• Alastair Haines

      This is a long debate we could have. I have had the conversation often. If you are an economics professor or computer scientist, that doesn’t outrank a grad student about to submit a dissertation in theology in re religion. In a past life I was army officer then actuary. Let’s not argue from authority shall we? Academics work through peer review, not hierarchies except for admin.

      Pagan is not just religious, but poly-religious, though you are using the term loosely. The Romans fostered religious pluralism. Judaism wouldn’t accept pluralism, most other tribes were cool with it. Christians only opposed when they were provoked.

      Secular is used in science to describe variables with wide scope. Roman Catholicism includes “secular priests,” one of whom proved the Big Bang before Hubble started seeing evidence of it.

      You are right about lifespan, but Lewis and Short, authorities on Latin list a range of other usages, all of which come from the concept of “global” or something like that. All of life (long lifespan). All of the values of a wide range of options in a variable. All of the tribes in a region. All of the religions and political groups encompassed together. Secular is the idea of unity in diversity. It is *not* the absence of religion, but the inclusion of all religions and those with no affiliation. Pancasila is secular because it is inclusive of all religions.

      Religions are always separate from the state, because they have higher authority. That is famously true in Hinduism, but is also characteristic of Judaism, Christianity and Islam, but least pronounced in Christianity, which was a religion of slaves for centuries.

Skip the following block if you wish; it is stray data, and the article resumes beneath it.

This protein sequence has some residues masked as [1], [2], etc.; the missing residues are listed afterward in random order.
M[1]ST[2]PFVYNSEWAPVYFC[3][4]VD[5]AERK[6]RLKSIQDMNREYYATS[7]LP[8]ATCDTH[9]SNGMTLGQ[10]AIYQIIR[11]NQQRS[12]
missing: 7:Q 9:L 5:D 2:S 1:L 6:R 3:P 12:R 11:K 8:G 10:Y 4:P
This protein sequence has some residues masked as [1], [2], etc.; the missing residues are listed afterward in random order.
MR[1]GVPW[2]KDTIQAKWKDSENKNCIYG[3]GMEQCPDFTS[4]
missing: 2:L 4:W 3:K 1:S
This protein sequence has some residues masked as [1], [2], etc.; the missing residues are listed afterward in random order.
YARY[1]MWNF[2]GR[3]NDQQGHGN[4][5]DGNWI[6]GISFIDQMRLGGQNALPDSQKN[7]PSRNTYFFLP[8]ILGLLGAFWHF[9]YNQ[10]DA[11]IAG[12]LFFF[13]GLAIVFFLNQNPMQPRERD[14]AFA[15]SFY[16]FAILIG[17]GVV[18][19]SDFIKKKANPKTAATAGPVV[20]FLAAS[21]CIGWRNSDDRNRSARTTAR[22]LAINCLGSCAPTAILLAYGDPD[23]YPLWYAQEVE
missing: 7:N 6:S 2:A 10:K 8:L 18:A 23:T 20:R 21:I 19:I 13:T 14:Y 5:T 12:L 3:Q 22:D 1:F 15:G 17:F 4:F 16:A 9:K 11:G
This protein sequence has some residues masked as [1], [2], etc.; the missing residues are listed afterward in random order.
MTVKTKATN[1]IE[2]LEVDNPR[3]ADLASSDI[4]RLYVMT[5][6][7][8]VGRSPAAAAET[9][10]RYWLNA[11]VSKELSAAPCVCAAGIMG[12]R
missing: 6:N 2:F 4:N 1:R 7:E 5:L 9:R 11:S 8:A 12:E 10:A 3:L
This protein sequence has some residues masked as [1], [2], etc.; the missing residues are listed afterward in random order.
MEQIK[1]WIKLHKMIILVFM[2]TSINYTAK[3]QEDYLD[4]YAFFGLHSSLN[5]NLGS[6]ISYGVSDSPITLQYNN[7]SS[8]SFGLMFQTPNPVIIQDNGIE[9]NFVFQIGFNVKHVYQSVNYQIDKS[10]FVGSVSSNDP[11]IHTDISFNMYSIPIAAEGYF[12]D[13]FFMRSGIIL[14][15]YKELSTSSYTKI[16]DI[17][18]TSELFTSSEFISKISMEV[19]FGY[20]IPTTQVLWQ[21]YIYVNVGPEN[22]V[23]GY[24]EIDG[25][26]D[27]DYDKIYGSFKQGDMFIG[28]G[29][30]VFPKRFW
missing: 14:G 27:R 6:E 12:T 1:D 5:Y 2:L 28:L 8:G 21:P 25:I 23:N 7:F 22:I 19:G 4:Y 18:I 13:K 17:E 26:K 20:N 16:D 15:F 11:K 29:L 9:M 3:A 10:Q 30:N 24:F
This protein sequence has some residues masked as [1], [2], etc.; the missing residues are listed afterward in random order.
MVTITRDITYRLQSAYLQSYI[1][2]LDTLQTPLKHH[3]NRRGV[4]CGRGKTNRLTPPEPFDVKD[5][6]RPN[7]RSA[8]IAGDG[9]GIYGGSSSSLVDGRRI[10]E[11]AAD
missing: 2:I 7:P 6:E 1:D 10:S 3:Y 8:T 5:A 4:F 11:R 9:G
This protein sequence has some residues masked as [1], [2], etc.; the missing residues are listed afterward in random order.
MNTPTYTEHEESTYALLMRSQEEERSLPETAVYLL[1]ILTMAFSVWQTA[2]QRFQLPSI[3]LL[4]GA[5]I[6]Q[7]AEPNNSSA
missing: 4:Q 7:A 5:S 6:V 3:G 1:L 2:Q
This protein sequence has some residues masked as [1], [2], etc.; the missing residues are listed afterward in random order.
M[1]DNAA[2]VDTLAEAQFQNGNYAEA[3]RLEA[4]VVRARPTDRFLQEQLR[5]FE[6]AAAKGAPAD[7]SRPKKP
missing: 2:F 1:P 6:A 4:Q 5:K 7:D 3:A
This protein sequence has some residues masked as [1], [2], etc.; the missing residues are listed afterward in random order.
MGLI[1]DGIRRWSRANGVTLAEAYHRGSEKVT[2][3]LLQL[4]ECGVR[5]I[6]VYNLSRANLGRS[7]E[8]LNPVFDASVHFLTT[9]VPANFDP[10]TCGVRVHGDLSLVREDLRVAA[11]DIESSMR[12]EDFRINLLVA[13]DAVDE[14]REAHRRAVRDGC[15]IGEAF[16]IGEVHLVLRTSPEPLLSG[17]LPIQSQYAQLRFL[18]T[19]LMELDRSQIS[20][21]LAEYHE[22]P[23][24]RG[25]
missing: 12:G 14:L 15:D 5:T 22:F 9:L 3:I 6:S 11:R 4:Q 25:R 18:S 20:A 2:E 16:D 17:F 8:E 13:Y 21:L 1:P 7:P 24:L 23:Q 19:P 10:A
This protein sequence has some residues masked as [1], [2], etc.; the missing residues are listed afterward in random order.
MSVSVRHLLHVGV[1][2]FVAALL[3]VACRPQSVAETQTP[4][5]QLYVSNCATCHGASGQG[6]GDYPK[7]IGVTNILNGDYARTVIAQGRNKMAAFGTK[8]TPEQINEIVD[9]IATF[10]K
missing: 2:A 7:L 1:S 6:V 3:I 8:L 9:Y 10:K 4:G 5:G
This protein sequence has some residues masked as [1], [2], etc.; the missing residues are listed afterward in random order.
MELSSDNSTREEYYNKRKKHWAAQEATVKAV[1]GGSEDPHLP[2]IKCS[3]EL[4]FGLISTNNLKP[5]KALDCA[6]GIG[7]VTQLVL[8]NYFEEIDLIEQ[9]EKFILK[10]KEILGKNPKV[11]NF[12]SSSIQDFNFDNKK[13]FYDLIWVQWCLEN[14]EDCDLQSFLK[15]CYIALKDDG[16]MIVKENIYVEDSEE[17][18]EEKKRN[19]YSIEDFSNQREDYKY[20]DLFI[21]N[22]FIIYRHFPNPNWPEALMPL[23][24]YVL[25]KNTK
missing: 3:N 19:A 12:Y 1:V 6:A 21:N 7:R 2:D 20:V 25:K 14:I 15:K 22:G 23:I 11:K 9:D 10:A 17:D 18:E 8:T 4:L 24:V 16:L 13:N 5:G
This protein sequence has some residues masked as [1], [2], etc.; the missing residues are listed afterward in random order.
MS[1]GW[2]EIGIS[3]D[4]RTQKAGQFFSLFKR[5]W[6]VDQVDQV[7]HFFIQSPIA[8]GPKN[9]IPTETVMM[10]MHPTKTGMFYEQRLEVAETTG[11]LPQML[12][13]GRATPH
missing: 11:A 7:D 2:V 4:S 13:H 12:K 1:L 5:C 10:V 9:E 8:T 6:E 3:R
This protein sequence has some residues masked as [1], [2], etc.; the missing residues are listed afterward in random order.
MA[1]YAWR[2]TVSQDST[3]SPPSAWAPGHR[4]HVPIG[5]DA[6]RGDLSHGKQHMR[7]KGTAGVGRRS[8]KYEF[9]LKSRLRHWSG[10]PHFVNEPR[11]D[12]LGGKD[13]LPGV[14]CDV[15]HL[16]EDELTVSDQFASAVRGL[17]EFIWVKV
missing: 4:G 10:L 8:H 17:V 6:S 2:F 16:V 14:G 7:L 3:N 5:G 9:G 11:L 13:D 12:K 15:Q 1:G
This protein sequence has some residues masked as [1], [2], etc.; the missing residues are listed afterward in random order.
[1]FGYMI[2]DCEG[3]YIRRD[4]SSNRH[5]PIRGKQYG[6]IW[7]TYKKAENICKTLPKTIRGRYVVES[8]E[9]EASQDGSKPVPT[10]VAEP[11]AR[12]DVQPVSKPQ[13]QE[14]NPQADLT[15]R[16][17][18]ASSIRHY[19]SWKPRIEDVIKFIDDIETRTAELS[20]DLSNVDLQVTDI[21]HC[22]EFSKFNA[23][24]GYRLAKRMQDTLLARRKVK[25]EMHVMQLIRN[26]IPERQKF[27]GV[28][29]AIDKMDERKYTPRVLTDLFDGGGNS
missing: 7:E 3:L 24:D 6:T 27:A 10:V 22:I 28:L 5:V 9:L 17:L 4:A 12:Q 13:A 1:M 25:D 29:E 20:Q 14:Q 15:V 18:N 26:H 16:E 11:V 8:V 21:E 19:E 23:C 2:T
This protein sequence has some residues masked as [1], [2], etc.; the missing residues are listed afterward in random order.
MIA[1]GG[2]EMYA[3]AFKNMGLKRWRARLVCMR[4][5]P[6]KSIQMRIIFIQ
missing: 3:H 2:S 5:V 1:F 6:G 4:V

Religions insist there must be no power of states over them, and so they ensure constitutions are written to separate church and state by freedom of religion clauses. Not freedom *from* religion clauses. Freedom of religion clauses, i.e. get out of gaol free clauses. That’s why Catholic churches still don’t have female priests. It’s against the law, but religions are not under the law, they are above it.

      This is not how I want to see it. It is the way High Courts see it. Catholics love it in the US. Christians fear it in Indonesia, because it is not always clear that militants can be opposed. But violence is not protected as religion in Indonesia. It’s a sensitive topic.

      Do you think Indonesian Christians would want a majority religion to be able to run the whole country? Atheists and Christians are not always on different sides. Sometimes Muslims and atheists are best off working together against Christian excesses as well. That’s secular democracy. Each his liberty, no one rules, none excluded.

      The Indonesian constitution says “Negara berdasar di Ketuhan Yang Maha Esa.” The nation is founded on God Almighty, in a way that is inclusive of all religions. That need not exclude atheists, btw, though it is for Indonesians to interpret it that way. What it doesn’t permit is an incorrect definition of secular as without religion.

  • Alastair Haines

    “secular” OED first definition: a priest outside a monastery
    secular government would then be one made up of priests outside monasteries, but there are other senses

    What dictionary is that? Oxford starts like this:
    secular, adj. and n.
    A. adj.
    I. Of or pertaining to the world.
    1.Ecclesiastical.
    a. Of members of the clergy: Living ‘in the world’ and not in monastic seclusion.